Moving our faces is essential to emotional expression, body language and speech. The lack of function of this nerve is debilitating, and leads to a number of visible and difficult symptoms. The facial nerve is the seventh cranial nerve and supplies the muscles of facial expression, taste to the anterior two thirds of the tongue and the salivary glands.
The facial nerve is also known as cranial nerve 7. The motor section of the facial nerve arises from the facial nerve nucleus of the pons. The parasympathetic and sensory nerves arise from the intermediate nerve. These two parts join together and cross the posterior cranial fossa. The nerve arises from the pontomedullary junction, lateral to the abducens and close to the Vestibulocochlear nerve. It leaves the skull through the internal acoustic meatus along with the Vestibulocochlear nerve (an opening in the petrous portion of the temporal bone). The nerve now has an intracranial course through the facial canal (labyrinthine, tympanic and mastoid segments). The facial nerve forms a bend here known as the geniculum of the facial nerve. This ganglion contains the cell bodies of the sensory nerves. The greater petrosal nerve arises from this ganglion and passes through the pterygoid canal to synapse with the pterygopalatine ganglion. It supplies the palatine gland, lacrimal gland, ad nasal gland. It also supplies parasympathetic innervation to the frontal sinus, sphenoid sinus, maxillary sinus ethmoid sinus and nasal cavity. The postsynaptic fibres of the greater petrosal nerve innervate the lacrimal gland.
In the tympanic section the nerves to stapedius and chorda tympani are given off. The chorda tympani is a special sensory branch that runs through the middle ear, hitches a ride with the lingual nerve and provides taste to the anterior two thirds of the tongue. The chorda tympani also synapse with the submandibular ganglion, which goes onto supply the submandibular and sublingual glands. The facial nerve also passes through the parotid gland, but does not supply it. The Glossopharyngeal nerve innervates the parotid gland via the otic ganglion (the facial nerve also sends a communicating branch to the otic ganglion) The nerve to stapedius innervates the stapedius muscle (a small muscle that attaches to the stapes ossicle in the middle ear). This muscle pulls on the stapes, which dampens down sound when it is loud.
It divides into its motor and sensory branch. The motor branch leaves the skull via the stylomastoid foramen and gives off the posterior auricular nerve (which supplies the scalp muscles around the ear) and innervates all the muscles of facial expression, via its 5 facial branches (Temporal, zygomatic, buccal, mandibular, cervical).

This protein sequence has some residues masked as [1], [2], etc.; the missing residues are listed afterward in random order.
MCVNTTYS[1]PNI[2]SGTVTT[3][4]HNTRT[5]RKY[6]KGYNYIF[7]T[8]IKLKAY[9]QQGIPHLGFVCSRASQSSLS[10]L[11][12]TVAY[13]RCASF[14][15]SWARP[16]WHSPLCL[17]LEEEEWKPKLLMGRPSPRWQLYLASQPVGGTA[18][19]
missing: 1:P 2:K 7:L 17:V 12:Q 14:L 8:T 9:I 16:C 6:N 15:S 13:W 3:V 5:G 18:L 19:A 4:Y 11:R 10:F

Lower motor neuron facial nerve lesion i.e. Bell’s palsy- A Bell’s palsy is a lower motor neurone lesion of the facial nerve. There are numerous causes including varicella zoster infection. The symptoms include hemiplegia of the face (motor branches affected), lack of tears (innervation to the lacrimal gland affected), lack of saliva (submandibular and sublingual gland affected), hyperacusis (nerve to stapedius affected), dry eye which may lead to corneal ulceration (orbicularis oculi, a facial muscle is not innervated).
Upper motor neurone facial nerve lesion- An upper motor neurone lesion of the face presents in the same way as a lower motor neurone lesion, however an upper motor neurone lesion present with forehead sparing. This is because the region of the cortex (from the primary motor strip) innervates the forehead bilaterally, hence the opposing motor strip compensates for the affected side.
Developmental precursor- Metencephalon (secondary brain vesicle)
Muscles- Facial muscles, stapedius muscle.
Glands- Submandibular gland, sublingual gland, lacrimal gland.
Sensation- Taste of the anterior 2/3 of the tongue.
Acronym for the 5 major facial motor branches of the facial nerve:
To Zanzibar By Motor Car
Temporal, Zygomatic, Buccal, Mandibular, Cervical
The facial nerve is the seventh cranial nerve and supplies the muscles of facial expression, taste to the anterior two thirds of the tongue and the salivary glands.
1. Frank H.Netter MD: Atlas of Human Anatomy, 5th Edition, Elsevier Saunders, Chapter 1 Head and Neck
2. Chummy S.Sinnatamby: Last’s Anatomy Regional and Applied, 12th Edition, Churchill Livingstone Elsevier
3. Richard L. Drake, A. Wayne Vogl, Adam. W.M. Mitchell: Gray’s Anatomy for Students, 2nd Edition, Churchill Livingstone Elsevier
4. Elliiot L.Manchell: Gray's Clinical Neuroanatomy: The Anatomic Basis for Clinical Neuroscience